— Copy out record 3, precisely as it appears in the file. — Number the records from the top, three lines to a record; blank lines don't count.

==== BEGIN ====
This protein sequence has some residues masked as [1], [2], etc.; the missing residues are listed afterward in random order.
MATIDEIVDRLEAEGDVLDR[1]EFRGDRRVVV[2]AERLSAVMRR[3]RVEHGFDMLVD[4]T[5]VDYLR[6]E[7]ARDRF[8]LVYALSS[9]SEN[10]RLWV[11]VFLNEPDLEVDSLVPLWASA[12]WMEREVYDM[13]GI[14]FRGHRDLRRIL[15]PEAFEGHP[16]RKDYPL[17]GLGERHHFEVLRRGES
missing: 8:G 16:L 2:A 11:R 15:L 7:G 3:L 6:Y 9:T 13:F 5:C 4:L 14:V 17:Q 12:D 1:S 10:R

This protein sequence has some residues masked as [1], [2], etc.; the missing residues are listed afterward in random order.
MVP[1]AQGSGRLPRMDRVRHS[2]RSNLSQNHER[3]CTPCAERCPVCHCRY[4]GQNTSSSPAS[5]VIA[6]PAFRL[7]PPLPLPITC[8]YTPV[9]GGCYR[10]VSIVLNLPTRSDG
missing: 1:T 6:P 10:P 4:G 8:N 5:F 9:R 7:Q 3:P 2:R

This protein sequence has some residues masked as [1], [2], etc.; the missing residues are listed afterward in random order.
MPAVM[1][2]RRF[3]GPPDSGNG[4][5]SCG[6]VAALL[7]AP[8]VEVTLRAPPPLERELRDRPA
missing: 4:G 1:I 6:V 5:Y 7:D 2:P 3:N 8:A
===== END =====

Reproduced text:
This protein sequence has some residues masked as [1], [2], etc.; the missing residues are listed afterward in random order.
MPAVM[1][2]RRF[3]GPPDSGNG[4][5]SCG[6]VAALL[7]AP[8]VEVTLRAPPPLERELRDRPA
missing: 4:G 1:I 6:V 5:Y 7:D 2:P 3:N 8:A